The leader of a Rancho Cucamonga-based group that has been fighting all marijuana legalization efforts is blasting the California Medical Association recommendation to decriminalize and regulate marijuana.
Proponents at the 35,000-member California Medical Association say proper research after decriminalization would result in data that doctors need to prescribe precise dosages, and to better understand the chemical compounds that may be helping treat illnesses.
Physicians, they say, should have access to better research not possible under current federal drug policy.
But critics, like Paul Chabot, president of the Coalition for a Drug Free California, said the CMA recommendation would harm society.
“Research has shown marijuana use has been linked to testicular cancer, schizophrenia, and depression,” Chabot said. “It’s because of so-called medical marijuana, we now have the highest use-rate for kids in America.”
Chabot, who said his group has more than 1,000 members, called on doctors to tear up their CMA membership cards “in light of leadership’s pro drug legalization stance.”
“What an irresponsible and unethical position the CMA has taken,” Chabot said. “This flies in the face of science, public health and common sense. It now appears drug money has reached some of this organization’s more influential leaders.”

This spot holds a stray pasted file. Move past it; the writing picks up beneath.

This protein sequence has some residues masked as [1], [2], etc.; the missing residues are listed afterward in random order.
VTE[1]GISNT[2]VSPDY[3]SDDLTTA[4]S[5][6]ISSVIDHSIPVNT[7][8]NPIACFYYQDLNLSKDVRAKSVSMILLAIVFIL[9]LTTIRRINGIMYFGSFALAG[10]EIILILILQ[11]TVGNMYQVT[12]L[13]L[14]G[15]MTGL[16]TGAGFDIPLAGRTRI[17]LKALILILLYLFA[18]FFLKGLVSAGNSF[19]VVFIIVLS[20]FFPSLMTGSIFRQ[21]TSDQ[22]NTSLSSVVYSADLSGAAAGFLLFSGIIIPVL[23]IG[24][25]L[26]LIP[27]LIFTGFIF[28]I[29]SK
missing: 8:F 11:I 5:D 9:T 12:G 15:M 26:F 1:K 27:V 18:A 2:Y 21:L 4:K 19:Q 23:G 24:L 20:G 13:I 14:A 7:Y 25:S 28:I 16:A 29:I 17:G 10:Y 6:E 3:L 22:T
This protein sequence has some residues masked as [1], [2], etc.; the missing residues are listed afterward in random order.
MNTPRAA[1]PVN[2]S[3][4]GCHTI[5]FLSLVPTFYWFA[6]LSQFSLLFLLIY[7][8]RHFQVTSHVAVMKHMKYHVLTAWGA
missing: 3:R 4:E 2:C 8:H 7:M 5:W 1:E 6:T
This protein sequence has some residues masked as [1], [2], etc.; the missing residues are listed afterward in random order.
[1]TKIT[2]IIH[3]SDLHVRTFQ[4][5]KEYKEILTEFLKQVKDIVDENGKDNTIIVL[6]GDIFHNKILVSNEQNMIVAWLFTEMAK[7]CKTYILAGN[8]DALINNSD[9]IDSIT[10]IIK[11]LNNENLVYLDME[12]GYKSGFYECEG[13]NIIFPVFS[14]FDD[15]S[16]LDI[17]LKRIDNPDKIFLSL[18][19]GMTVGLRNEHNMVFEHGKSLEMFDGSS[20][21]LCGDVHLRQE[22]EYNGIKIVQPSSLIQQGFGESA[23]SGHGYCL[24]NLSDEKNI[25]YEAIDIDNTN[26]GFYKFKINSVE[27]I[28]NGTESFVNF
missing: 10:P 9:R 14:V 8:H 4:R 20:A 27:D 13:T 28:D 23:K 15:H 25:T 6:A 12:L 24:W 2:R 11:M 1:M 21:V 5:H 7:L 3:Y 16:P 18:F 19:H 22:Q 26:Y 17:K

Marijuana, or cannabis, is currently listed as a Schedule I drug by the federal government, a classification that restricts the ability to research and gather data about the substance, said Steven Larson, chairman of the CMA board and a Riverside physician.
“There simply isn’t the scientific evidence to understand the benefits and risks of medical cannabis,” said Paul Phinney, CMA president-elect and former board chairman. “We undertook this issue a couple of years ago and the report presented this weekend is clear – in order for the proper studies to be done, we need to advocate for the legalization and regulation.”
Larson said cannabis may have some efficacy for patients with chronic conditions and that doctors should be able to provide the proper dosage.
“You have to know the dosage effect of what you are prescribing and the problem is there are variations on the strength of the product,” he said. “There is no research to back up the dosages.”
The policy recommendation was adopted without objection at the CMA board meeting Friday in Anaheim.
Larson hopes Washington policy-makers take up the recommendation next year, but he said he doesn’t expect anything soon because of the ongoing national budget policy debate.
Marijuana suppliers, Larson said, are opposed to the CMA recommendation.
“If the state were to take over regulation and make the product available for medicinal use, then it might affect their sales,” Larson said. “It might take away their ability to charge whatever they want.”
– Article originally from The San Bernardino Sun.